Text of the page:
SALT LAKE CITY — During interviews shortly after becoming the new BYU basketball coach, Mark Pope emphasized the need to develop strong relationships to facilitate success in recruiting.
“The way we recruit is 100 percent personal,” he said. “It is relentlessly approaching anyone we can.”
With BYU, which hasn’t won a conference championship in eight years and doesn’t regularly put players in the NBA, recruiting success usually involves selling a vision that prospects must be willing to buy. Pope’s seemingly never-ending supply of exuberance and great interpersonal skills could pay huge dividends on the recruiting trail.
But in this situation, given the coach’s history, it will become more of a “do as I say” rather than “as I did.” Coming out of high school in the Seattle area, Pope chose to stay home to play college basketball at Washington and then two years later transferred to Kentucky, where he played on the 1996 national championship team for coach Rick Pitino.
The task now is to have success in getting players primarily from a Latter-day Saint recruiting pool to do what the coach bypassed almost 30 years ago. Pope’s coaching staff likely will include at least two Latter-day Saint assistants who also played college basketball elsewhere.
“The real deal is, can you make a personal connection with these young men where they’re willing to jump in and trust you,” Pope said during an interview with The Zone Sports Network, “and they want to embrace the approaches you have as a staff and a program?”
Pope’s college choices don’t suggest he’s doomed to struggle at BYU. His history, including playing in the NBA and multiple jobs as a college assistant before spending the last four years as the Utah Valley head coach, proves BYU was right to hire Pope.
Multiple basketball coaches, including Pope’s two predecessors Steve Cleveland and Dave Rose, led BYU to conference championships and NCAA Tournament appearances without having played at the school. The legendary LaVell Edwards played at Utah State before later building a national football brand as the BYU coach.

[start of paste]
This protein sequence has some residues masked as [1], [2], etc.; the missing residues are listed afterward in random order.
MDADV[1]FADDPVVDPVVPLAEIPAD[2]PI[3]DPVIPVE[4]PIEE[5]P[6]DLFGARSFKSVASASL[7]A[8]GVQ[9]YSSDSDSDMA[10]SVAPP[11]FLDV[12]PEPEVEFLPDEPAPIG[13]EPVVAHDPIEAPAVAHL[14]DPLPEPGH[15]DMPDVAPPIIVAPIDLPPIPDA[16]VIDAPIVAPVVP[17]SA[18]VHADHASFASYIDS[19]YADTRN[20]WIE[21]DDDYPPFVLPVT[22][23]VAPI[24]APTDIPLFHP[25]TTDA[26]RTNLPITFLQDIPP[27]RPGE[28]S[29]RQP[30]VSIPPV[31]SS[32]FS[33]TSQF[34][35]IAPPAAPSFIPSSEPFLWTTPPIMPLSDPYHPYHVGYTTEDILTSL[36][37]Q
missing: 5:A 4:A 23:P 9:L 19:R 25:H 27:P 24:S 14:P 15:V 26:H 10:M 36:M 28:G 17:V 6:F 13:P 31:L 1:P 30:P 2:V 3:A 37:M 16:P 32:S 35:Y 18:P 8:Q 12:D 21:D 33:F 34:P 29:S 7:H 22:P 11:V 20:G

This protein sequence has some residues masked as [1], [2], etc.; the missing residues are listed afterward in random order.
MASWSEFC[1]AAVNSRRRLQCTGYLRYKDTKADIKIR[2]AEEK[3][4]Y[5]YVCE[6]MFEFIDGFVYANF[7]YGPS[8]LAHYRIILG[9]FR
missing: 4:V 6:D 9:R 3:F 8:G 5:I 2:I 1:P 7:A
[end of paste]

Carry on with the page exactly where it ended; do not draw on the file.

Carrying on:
More important than having played at BYU, Pope and his family have lived in the community for several years. Before taking over at UVU, he spent four years as an assistant to Rose at BYU.
His wife, the daughter of former Utah head coach and BYU assistant Lynn Archibald, attended BYU. It all adds up to Pope fully comprehending the lifestyle required of BYU students.
“This place is like nowhere else,” he said. “It’s such an honor and privilege to be the head basketball coach at BYU. There’s a standard of excellence on this campus and with this program.”
As most new coaches often do, Pope impressed the audience during his introductory press conference. He pledged his commitment to BYU, saying there was no place he’d rather win, and promised to exceed expectations in recruiting.
“People don’t even know half of his enthusiasm,” said former BYU defensive end Corbin Kaufusi, who played basketball for BYU when Pope was an assistant there. “He’s such an amazing person. The talent he’s going to bring to BYU is going to be incredible.”
Aside from the Honor Code and academic requirements, Pope will find recruiting at BYU different from UVU. In building the program over the last four years, he relied heavily on transfers, which was typical of the better teams in the Western Athletic Conference. BYU rosters are mostly comprised of four-year players who interrupt their college careers by serving church missions.
While the cupboard is not barren, Pope does face a moderate rebuilding job. BYU has not qualified for the NCAA tournament in four years, the longest streak since Cleveland inherited a 1-25 program in 1997 and failed to play in any postseason for the first time since 2005.
“I am incredibly confident that we will be able to put together rosters that will exceed expectations,” Pope said.